Editor’s note: The following interview is part of an ongoing series for ThinkChange India where we interview social entrepreneurs firsthand. The ThinkChange India staff is committed to providing our readers with interviews with people we believe are at the brink of something special but have for the most part been overlooked by the mainstream media. Readers will be able to see other conversations under our TC-I Changemakers tab. The featured social entrepreneurs this week are working to improve education in India and around the world.
A few weeks ago, we posted on GlobalScholar — a Web 2.0 based platform that will make education more accessible to people throughout the world — and their current push to develop solutions specifically
tailored to the Indian subcontinent. As a followup, ThinkChange India’s own Vinay Ganti spoke with GlobalScholar‘s CEO Kal Raman on this ambitious effort and to also gather more details on how the company intends to serve the Indian people. The following is a recap of the phone conversation between Vinay and Kal — all comments have been paraphrased unless set aside by quotation marks.Vinay Ganti: Why did you start Globalscholar.com?
Kal Raman: The fundamental idea behind GlobalScholar is the use of technology to eliminate unecessary barriers to education. “We believe education can change a human being’s life everywhere in the world,” and it is Globalscholar’s job to figure out how to utilize technology to enable anyone to have access to such education. Right now many other companies are trying to address this problem in niches and we are very respectful of their accomplishments so far, but a lot more can still be done.VG: One thing that seems to be unique about GlobalScholar is the conscious effort to provide means for parents to be involved in the education process, can you speak further to that?
KR: First off I want to say that other players in this market have taken great strides in providing tools for online education, and we greatly respect what they have done. GlobalScholar began by asking “”how can we create an ecosystem for education?” From this basic question, we recognized the need for including parents in the discussion on a student’s education, especially in the younger grades. Likewise, other players in education also need to be included, and so Globalscholar aims to bring together students, teachers, administrators and parents all under one platform. It is a huge undertaking.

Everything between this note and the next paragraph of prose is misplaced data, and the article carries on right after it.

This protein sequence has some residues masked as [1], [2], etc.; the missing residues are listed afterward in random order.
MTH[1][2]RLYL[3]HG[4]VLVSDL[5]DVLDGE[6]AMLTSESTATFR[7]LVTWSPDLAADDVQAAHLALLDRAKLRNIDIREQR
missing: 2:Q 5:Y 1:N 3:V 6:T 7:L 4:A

VG: Calling this a huge undertaking seems like a huge understatement. Let’s switch gears then from the why and focus on how GlobalScholar intends to actually accomplish this goal?
KR: The GlobalScholar approach is to take Web 2.0 technologies and figure out how to implement them in a way that will meet the needs of our customers, whether that be the students, teachers, parents or adminsitrators. The key point here is that Web 2.0 tools are by nature collaborative and promote interactions among parties, so by using these tools we can provide ways for people like parents to participate where they previously may have had difficulty.
Doing this successfully is by no means easy, as education is a “complicated problem and a long-term problem.” We recognize that we have a long way to go. In the end we want to create a product that is “living and breathing” and evolves as new technologies develop. At the heart of this inquiry is “”how can we let community learning happen?” In the end, simply building the technology will not solve the problem, we need to make sure that the technology effectively addresses the issue of education access. “We use technology as the means not as the end.”